We need to end the offshore tax havens and other ways in which institutions have hid out from their responsibility to the country to pay their share of taxes. And we need to have a set of prudential standards that are reasonable and that basically can put the business of finance on a sustainable footing. It'll be a much less glamorous business going forward. But it will be more reliable for the country as a whole.
BILL MOYERS: You are such an experienced economist in your own right. But I hesitate to bring the spirit of your father to this table. He would have been 100 last week had he not died two years ago, right? And his classic book, of course, one of his classic books is "The Great Crash of 1929". Is the situation today comparable to what happened when your father was a young economist?
JAMES GALBRAITH: It is. The situation today is very similar to the moment of panic and collapse that we saw in 1929. And for very similar reasons. An abandonment of the supervisory responsibility that should have been applied to keep the speculation and the fraud and the abuse from getting out of control. So there's going to be a major period of correction. And dad, in writing this in 1955, talks about how memory fades and how eventually, although so long as people remembered '29 it wouldn't be repeated, eventually it would be forgotten and the underlying speculative impulse would come back. So the book, in addition to being a great read, is really prescient in a very balanced way. But I will say that we're not going to go back to 1929 because in 1929 we hadn't had Roosevelt. We hadn't had Kennedy and Johnson. We had had them now. So we have a body of history to work with.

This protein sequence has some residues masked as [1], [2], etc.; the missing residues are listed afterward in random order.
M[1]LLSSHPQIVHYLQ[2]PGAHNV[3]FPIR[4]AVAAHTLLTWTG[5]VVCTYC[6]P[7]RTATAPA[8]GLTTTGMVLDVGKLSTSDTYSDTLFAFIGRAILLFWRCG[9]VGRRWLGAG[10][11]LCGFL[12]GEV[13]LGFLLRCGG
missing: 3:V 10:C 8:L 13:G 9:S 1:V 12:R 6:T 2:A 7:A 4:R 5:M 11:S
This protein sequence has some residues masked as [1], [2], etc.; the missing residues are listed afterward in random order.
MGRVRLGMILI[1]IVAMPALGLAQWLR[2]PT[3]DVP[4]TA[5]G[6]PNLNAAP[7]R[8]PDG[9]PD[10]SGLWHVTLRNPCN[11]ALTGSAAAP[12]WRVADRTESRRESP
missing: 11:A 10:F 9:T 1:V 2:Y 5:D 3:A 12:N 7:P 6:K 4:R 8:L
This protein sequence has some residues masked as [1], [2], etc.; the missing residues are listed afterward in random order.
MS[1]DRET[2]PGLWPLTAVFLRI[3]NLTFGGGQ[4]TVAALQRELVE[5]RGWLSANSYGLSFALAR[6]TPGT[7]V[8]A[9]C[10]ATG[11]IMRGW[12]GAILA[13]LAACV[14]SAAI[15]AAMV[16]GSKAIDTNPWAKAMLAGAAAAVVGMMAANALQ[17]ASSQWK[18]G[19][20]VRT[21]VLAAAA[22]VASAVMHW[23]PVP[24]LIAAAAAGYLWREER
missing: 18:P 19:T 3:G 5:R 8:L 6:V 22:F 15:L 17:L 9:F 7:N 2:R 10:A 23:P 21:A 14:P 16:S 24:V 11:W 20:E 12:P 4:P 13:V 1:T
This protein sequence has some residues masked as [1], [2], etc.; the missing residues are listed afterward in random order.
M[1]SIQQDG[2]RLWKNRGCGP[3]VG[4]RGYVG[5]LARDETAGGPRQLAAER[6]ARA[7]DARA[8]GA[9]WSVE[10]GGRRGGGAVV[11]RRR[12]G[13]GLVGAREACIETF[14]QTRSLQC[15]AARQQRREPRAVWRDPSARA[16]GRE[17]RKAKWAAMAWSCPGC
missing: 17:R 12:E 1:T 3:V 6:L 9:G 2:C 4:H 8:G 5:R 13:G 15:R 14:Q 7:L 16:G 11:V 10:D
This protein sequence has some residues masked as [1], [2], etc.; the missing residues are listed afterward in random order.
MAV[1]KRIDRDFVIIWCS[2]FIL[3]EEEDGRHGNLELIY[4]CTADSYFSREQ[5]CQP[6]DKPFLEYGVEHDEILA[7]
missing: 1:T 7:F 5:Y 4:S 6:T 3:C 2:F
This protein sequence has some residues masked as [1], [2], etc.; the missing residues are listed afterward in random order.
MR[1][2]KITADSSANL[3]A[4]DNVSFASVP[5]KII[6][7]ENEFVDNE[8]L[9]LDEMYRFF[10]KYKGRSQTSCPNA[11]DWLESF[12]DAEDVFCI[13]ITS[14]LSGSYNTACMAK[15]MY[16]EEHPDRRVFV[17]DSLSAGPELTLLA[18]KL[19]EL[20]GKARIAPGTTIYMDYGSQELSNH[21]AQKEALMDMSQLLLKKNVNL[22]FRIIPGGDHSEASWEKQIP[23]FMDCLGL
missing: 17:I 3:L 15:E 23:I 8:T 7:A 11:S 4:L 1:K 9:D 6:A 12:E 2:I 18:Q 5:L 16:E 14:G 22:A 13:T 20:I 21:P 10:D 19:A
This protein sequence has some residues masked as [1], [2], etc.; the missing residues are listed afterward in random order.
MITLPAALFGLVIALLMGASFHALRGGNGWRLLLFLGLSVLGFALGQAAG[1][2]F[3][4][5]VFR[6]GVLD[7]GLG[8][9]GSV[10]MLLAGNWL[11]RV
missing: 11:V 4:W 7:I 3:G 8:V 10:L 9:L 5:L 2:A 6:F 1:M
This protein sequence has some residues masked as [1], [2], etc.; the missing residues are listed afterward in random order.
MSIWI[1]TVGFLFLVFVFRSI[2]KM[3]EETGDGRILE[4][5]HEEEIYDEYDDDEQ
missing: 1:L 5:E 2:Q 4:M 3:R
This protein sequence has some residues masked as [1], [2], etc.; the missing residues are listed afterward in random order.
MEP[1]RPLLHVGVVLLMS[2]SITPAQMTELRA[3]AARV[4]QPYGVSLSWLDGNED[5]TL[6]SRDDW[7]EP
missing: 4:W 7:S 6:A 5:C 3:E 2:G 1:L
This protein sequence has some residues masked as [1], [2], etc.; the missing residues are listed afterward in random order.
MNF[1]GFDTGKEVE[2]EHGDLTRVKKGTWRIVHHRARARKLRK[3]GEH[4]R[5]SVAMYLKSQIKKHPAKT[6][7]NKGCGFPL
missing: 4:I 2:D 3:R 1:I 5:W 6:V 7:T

BILL MOYERS: There's a precedent, you're saying, that there are tools there if people want to use them.
JAMES GALBRAITH: Tools, not only precedent, there are institutions. There's a government structure. And if we use them, we can avoid, we can't avoid '29. But we can avoid 1930 and 1931, 1932, when-
BILL MOYERS: When-
JAMES GALBRAITH: -output fell by a third, unemployment rose to 25 percent of the labor force and a third or more of the banks in the country closed and people lost their savings. In fact, we are already in a position of moving to take steps to prevent that from happening. We need to recognize, though, that we can never go back to a system of this kind of buccaneering finance driven, Wall Street-led economy in which a group of people who are profoundly unqualified to run the country are, in fact, dictating policy from perches here in Manhattan.
BILL MOYERS: But there are capitalists like Steve Forbes, I just read a long article by him in the current issue of "Forbes Magazine," who argue that people like you are going to go too far and that it was actually the government's excesses and failures in the '80s and '90s that contributed to what began to happen in 2007 with the meltdown. And that if you have your way, people like you have your way, you will criminalize business. You will raise taxes and dry up the economy. You will take government unchecked into the same kind of catastrophe that unchecked Wall Street has carried us. How do you answer a Steve Forbes?
JAMES GALBRAITH: Well, first of all, I very much agree with him, that it was failures of government that were responsible for this. It was the actual failure, the abandonment, the neglect of the supervisory regulatory responsibility. That's at the root of this.
Just as you cannot prosper without a private economy, you cannot prosper without an effective autonomous government capable of thinking for itself, capable of balancing things out, of standing for other interests, of standing for labor and consumers and for the public interest as a whole. If you don't have that, you're going to get these pyramids, these bubbles, these epidemics of fraud and abuse, and ultimately the collapse of trust and the collapse of the economy itself. That's what's happened in the predator state.
BILL MOYERS: I wrote down something you wrote elsewhere, that struck me. You wrote that after World War II our American system wasn't imperial. Quote, "We spoke instead of community, of freedom, of common purposes and common values. And the world took us seriously because we had paid our dues." What's happened to those values?